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Local News

  • Cinco de Mayo time
  • Mora settles pending suits

    Mora County officials are breathing a sigh of relief after settling two federal lawsuits involving the Mora County Community Water Rights and Local Self-Government Ordinance.

    The county announced the settlements in a news release late last week. The ordinance, which sought to ban all oil and gas drilling in Mora County, had already been stricken down by a federal judge in January. Judge James O. Browning invalidated the entire ordinance after concluding that it violated the plaintiffs’ constitutional rights and conflicted with state law.

  • Not your typical academic

    Unlike the other five finalists for president, William Taylor isn’t your typical academic.

    He earned his bachelor’s degree in history from the University of California at Los Angeles in 1974, and then joined the United States Peace Corps. During his nine-year stint with the organization, he served as a rural development volunteer in West Africa and Chile, trained new volunteers for rural development work and served as a professional recruiter for the Southwest United States.

  • Ionescu’s absurdist comedy - Three showings of ‘Rhinoceros’

    Although the story line is a bit absurd, the plot will open your mind to how lives are influenced. That’s the easiest way to describe the play “Rhinoceros.”

    The play has a several- decade history including stints in Broadway and has traveled the world with various theatres producing Eugène Ionesco’s absurdist comedy.

    Locally, the play will have three showings produced by the Las Vegas Community Theatre Collective.

  • Salt Lake City cleric named SF archbishop

    By Russell Contreras
    The Associated Press

    Pope Francis has appointed Salt Lake City Bishop and immigration-reform advocate John Wester as the new archbishop for New Mexico’s largest Roman Catholic diocese.

    The Archdiocese of Santa Fe announced Monday that Wester, 64, will replace Archbishop Michael Sheehan in June. Wester was ordained a priest in 1976 for his native Archdiocese of San Francisco.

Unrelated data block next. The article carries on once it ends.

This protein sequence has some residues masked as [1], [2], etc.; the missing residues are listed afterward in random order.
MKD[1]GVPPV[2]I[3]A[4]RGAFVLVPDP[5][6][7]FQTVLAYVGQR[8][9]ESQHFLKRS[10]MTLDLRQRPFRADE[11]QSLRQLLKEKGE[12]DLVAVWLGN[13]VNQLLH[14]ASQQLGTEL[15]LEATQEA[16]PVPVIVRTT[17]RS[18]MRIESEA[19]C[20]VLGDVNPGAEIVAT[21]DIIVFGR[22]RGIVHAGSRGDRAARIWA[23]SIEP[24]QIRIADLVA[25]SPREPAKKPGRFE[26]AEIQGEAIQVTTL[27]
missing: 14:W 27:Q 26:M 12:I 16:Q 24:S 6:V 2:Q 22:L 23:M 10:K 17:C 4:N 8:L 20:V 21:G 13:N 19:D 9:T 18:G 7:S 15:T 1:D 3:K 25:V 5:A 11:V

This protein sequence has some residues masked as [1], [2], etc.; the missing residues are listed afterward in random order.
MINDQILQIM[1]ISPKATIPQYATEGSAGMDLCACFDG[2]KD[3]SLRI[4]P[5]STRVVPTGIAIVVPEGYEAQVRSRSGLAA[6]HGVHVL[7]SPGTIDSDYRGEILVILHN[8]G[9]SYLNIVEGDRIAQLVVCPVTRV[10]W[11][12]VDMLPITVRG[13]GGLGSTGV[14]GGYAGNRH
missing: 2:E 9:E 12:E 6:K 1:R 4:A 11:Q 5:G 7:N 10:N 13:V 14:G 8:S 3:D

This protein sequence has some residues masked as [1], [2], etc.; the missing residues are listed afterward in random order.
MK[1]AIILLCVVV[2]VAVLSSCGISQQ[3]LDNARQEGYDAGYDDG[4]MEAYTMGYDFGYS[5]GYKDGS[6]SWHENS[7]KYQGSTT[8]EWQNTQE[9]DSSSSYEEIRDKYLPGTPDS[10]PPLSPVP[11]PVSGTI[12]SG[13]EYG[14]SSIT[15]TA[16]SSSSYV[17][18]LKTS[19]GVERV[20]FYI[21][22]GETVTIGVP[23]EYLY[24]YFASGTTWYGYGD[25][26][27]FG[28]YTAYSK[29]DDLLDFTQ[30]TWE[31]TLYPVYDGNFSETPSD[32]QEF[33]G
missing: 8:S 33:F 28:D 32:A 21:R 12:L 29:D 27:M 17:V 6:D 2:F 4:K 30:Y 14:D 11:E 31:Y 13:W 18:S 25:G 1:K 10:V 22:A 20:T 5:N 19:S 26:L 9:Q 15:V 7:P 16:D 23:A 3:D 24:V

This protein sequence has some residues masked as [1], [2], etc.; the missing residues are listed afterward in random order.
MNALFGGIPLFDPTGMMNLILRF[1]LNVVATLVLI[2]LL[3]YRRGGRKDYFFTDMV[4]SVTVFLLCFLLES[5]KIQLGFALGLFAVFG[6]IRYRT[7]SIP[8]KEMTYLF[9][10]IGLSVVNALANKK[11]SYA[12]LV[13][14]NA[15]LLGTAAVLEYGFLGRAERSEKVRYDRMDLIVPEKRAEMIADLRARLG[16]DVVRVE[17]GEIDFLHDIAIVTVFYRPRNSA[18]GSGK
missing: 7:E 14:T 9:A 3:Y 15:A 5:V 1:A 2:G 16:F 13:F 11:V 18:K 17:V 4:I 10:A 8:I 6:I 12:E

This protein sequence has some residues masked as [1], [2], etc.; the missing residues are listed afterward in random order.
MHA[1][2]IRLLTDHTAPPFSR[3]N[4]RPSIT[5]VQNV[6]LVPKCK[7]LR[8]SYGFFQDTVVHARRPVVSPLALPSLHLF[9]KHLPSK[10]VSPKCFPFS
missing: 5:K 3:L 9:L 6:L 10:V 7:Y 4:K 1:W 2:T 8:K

• Democrats pick new party chair

    The Associated Press

    ALBUQUERQUE — A Democratic activist and tribal administrator from Albuquerque is the new leader of New Mexico’s Democratic Party.

    Debra Haaland became the first Native American to lead a state party in New Mexico on Saturday following a Democratic State Central Committee meeting at a high school gym in Albuquerque.

    The 54-year-old, who ran for lieutenant governor last year, beat Santa Fe County party chairman Richard Ellenberg by a vote of 214 to 168.

    Haaland replaces Sam Bregman.

  • Looking Back - April 29, 2015

    In 1965
    Friday, April 30, 1965 — The successful operation of the Rough Riders Memorial and City Museum during the past four years is due in a large measure to the services contributed by 120 volunteer attendants, according to Dr. Lynn I. Perrigo, president of the City Museum board. Key personnel are Frank Norris, museum director; Margaret Long, assistant director; Felix Payant, museum curator and the following members of the museum Board: Dr. Lynn I. Perrigo, Mrs. Edward Q. Rice, John Haberl, Carl Schwede, Frank Olmstead, Cap Parkinson, John Harrison and Harry Houck.

  • Looking ahead - News - April 29, 2015

    Observance marks Vietnam War anniversary
         An observance of the end of the Vietnam War 40 years ago is being held by The Vietnam Veterans of America at 7 p.m. on Thursday, April 30 in the theater of the Student Union Building on the Highlands campus. Free and open to the public.

  • Weather - April 29, 2015

    Wednesday
    Sunny, with a high near 70. Southwest wind 5-10 mph, becoming south in the afternoon. Mostly clear at night, with a low around 42. South wind 5-10 mph, becoming northwest after midnight.

    Thursday
    Mostly sunny, with a high near 75. Northwest wind 5-10 mph, becoming southeast in the afternoon. Partly cloudy at night, with a low around 44.

    Friday

  • HU regents hike tuition

    If you’re planning to enroll at New Mexico Highlands University as a new freshman in the fall, the university has a deal for you.

    Regents on Friday voted unanimously to offer members of the incoming freshman class an incentive to earn their undergraduate degree in four years. Students who do that will received a $1,000 bonus check from the university after graduating.

    The university’s new board of regents also signaled that the days of double-digit tuition increases at Highlands may be over.